Coverage is not likely going to be the primary reason for deployment either of Release 15 or Release 16 5G networks, according to GSMA. The early 5G networks based on LTE Release 15 will be deployed in dense urban areas to boost capacity for human users of mobile networks and will use macrocell architectures, GSMA predicts.  The emphasis there is capacity and smartphones.

Those early deployments, in all likelihood, will allow operators of 5G networks to experiment with other potential new revenue sources and use cases. Still, the early deployments will not primarily support new revenue sources to a major extent.

It is possible that specialized low power, wide area platforms separate from 5G will be early to emerge as enablers of many new applications.

With a few exceptions, 5G is the first mobile platform developed with new categories of lead apps in mind. Most significantly, it is the first mobile next generation platform intended to support sensors and other machine applications.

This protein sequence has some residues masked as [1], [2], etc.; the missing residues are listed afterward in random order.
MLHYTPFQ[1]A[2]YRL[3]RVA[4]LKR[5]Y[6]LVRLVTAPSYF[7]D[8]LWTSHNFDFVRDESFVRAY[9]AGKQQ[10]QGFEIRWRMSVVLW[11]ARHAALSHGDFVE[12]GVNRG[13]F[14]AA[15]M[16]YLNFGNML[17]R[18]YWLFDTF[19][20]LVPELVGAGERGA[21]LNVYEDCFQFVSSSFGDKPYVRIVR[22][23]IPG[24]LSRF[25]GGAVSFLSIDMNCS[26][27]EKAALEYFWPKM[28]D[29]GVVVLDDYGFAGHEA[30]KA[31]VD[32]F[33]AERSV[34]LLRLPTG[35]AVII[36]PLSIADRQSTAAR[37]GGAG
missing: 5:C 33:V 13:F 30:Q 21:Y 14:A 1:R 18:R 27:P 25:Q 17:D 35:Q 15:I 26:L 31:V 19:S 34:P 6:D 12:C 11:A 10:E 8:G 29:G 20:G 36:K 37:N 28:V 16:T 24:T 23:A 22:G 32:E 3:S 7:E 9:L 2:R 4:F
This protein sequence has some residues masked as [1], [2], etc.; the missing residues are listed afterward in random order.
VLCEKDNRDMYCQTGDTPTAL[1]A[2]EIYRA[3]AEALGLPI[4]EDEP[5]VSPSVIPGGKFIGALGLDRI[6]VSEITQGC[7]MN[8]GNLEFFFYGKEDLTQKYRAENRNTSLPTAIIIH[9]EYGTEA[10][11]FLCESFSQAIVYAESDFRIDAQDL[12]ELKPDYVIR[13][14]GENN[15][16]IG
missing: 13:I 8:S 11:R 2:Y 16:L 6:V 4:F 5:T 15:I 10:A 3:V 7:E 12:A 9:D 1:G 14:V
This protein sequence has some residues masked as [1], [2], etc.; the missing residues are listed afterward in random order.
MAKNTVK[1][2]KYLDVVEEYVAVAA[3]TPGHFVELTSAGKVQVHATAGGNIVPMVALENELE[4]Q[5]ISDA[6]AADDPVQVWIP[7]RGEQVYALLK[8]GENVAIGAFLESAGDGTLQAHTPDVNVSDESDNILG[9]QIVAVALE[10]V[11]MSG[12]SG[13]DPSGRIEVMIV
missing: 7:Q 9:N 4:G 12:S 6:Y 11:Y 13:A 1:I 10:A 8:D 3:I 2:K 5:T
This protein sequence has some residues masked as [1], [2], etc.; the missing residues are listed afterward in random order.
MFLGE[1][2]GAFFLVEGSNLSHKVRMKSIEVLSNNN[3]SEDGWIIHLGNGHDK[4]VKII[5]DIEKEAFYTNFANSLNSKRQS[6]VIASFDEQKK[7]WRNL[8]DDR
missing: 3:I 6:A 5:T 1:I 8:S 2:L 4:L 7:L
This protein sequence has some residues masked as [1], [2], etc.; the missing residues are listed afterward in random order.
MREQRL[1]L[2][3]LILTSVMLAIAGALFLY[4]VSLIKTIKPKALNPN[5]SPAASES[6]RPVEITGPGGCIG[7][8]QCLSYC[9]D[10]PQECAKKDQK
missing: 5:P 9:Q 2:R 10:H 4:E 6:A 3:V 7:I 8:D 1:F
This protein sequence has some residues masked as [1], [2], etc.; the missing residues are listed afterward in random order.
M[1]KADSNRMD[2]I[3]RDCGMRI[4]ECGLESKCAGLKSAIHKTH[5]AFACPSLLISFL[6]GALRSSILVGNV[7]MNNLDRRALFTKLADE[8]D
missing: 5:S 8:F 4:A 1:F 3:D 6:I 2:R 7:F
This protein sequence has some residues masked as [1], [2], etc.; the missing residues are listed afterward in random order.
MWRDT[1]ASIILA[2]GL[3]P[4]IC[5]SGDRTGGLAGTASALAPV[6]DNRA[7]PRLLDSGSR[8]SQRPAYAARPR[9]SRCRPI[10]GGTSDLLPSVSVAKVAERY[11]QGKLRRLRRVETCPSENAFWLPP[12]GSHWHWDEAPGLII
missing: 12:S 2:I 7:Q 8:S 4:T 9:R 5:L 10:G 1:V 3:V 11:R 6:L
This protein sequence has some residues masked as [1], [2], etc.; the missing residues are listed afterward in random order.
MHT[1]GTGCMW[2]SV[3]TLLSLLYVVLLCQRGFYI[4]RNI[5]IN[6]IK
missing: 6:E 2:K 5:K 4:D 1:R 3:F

70% Market Share in Internet Access is Too Tempting a Target to Ignore

In a new research note, New Street Research analyst Jonathan Chaplin says cable providers controlled 65 percent of the overall consumer internet access market at the end of 2016, possibly growing to as much as 72 percent by 2020.
It might not be unreasonable to predict a problem of high prices, were that situation to develop, all other things being equal. But all other things are highly unlikely to remain “equal.”
Sure, telco digital subscriber line has proven an inept competitor to cable TV internet access using the DOCSIS platform and the hybrid fiber coax physical platform. And, as Google Fiber and Verizon both have discovered, ubiquitous fiber-to-the-home, in a competitive market with two or three facilities-based providers, is difficult at best.
For the most part, successful fiber-to-home deployments with scale have happened in markets with significant government support, small compact markets and histories of close collaboration between government and private industry.
In most mi…